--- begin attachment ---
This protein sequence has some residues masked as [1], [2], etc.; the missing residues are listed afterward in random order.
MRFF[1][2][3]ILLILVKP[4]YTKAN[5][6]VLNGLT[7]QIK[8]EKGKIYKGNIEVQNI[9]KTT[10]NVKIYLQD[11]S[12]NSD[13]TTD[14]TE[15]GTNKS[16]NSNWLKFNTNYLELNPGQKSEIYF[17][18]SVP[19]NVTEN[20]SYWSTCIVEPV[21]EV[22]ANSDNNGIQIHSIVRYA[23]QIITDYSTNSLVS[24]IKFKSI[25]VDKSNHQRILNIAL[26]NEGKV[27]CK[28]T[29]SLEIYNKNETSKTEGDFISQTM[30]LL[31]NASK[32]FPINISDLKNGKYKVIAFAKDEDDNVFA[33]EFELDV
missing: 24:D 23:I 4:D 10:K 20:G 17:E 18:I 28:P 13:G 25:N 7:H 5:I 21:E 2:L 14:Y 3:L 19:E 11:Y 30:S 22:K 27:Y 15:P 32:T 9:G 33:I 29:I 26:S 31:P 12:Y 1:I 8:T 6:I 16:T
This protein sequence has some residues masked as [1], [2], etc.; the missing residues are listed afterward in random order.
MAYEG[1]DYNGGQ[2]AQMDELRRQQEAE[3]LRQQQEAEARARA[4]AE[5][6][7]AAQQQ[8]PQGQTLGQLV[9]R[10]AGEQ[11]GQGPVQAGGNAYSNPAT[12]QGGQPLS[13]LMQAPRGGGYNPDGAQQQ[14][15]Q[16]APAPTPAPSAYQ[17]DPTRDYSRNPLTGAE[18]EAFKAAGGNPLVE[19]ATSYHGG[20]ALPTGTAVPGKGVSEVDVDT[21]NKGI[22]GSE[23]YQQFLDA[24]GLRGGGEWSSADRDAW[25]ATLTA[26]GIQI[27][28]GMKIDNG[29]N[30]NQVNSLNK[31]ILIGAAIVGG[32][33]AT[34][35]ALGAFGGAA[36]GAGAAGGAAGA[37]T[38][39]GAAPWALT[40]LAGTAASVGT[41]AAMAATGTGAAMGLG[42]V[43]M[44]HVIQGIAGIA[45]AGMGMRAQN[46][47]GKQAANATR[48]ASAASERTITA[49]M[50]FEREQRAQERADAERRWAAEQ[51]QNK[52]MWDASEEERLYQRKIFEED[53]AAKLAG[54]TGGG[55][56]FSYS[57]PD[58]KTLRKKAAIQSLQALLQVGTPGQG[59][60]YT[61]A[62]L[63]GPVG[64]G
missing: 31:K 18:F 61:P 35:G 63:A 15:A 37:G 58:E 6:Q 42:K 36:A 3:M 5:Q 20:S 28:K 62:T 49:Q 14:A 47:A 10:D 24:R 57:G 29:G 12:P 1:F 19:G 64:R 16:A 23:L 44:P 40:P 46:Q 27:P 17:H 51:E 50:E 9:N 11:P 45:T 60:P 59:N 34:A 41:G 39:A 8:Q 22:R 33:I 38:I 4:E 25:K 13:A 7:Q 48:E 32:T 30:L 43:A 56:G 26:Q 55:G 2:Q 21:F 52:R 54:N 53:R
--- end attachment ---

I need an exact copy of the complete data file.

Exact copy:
This protein sequence has some residues masked as [1], [2], etc.; the missing residues are listed afterward in random order.
MRFF[1][2][3]ILLILVKP[4]YTKAN[5][6]VLNGLT[7]QIK[8]EKGKIYKGNIEVQNI[9]KTT[10]NVKIYLQD[11]S[12]NSD[13]TTD[14]TE[15]GTNKS[16]NSNWLKFNTNYLELNPGQKSEIYF[17][18]SVP[19]NVTEN[20]SYWSTCIVEPV[21]EV[22]ANSDNNGIQIHSIVRYA[23]QIITDYSTNSLVS[24]IKFKSI[25]VDKSNHQRILNIAL[26]NEGKV[27]CK[28]T[29]SLEIYNKNETSKTEGDFISQTM[30]LL[31]NASK[32]FPINISDLKNGKYKVIAFAKDEDDNVFA[33]EFELDV
missing: 24:D 23:I 4:D 10:K 20:G 17:E 18:I 28:P 13:G 25:N 7:H 5:I 21:E 2:L 14:Y 3:L 19:E 11:Y 30:S 22:K 27:Y 15:P 32:T 9:G 33:I 29:I 26:S 31:P 12:Y 1:I 8:T 6:I 16:T
This protein sequence has some residues masked as [1], [2], etc.; the missing residues are listed afterward in random order.
MAYEG[1]DYNGGQ[2]AQMDELRRQQEAE[3]LRQQQEAEARARA[4]AE[5][6][7]AAQQQ[8]PQGQTLGQLV[9]R[10]AGEQ[11]GQGPVQAGGNAYSNPAT[12]QGGQPLS[13]LMQAPRGGGYNPDGAQQQ[14][15]Q[16]APAPTPAPSAYQ[17]DPTRDYSRNPLTGAE[18]EAFKAAGGNPLVE[19]ATSYHGG[20]ALPTGTAVPGKGVSEVDVDT[21]NKGI[22]GSE[23]YQQFLDA[24]GLRGGGEWSSADRDAW[25]ATLTA[26]GIQI[27][28]GMKIDNG[29]N[30]NQVNSLNK[31]ILIGAAIVGG[32][33]AT[34][35]ALGAFGGAA[36]GAGAAGGAAGA[37]T[38][39]GAAPWALT[40]LAGTAASVGT[41]AAMAATGTGAAMGLG[42]V[43]M[44]HVIQGIAGIA[45]AGMGMRAQN[46][47]GKQAANATR[48]ASAASERTITA[49]M[50]FEREQRAQERADAERRWAAEQ[51]QNK[52]MWDASEEERLYQRKIFEED[53]AAKLAG[54]TGGG[55][56]FSYS[57]PD[58]KTLRKKAAIQSLQALLQVGTPGQG[59][60]YT[61]A[62]L[63]GPVG[64]G
missing: 31:K 18:F 61:P 35:G 63:A 15:A 37:G 58:E 6:Q 42:K 36:A 3:M 5:Q 20:S 28:K 62:T 49:Q 14:A 47:A 10:D 24:R 57:G 29:G 12:P 1:F 19:G 64:R 16:A 23:L 44:P 40:P 46:Q 27:P 17:H 51:E 50:E 9:N 11:P 45:T 60:P 59:N 34:A 41:G 39:A 8:Q 22:R 33:I 38:I 4:E 25:K 13:A 7:Q 48:E 32:T 30:L 43:A 56:G 26:Q 55:G 2:Q 21:F 52:R 54:N 53:R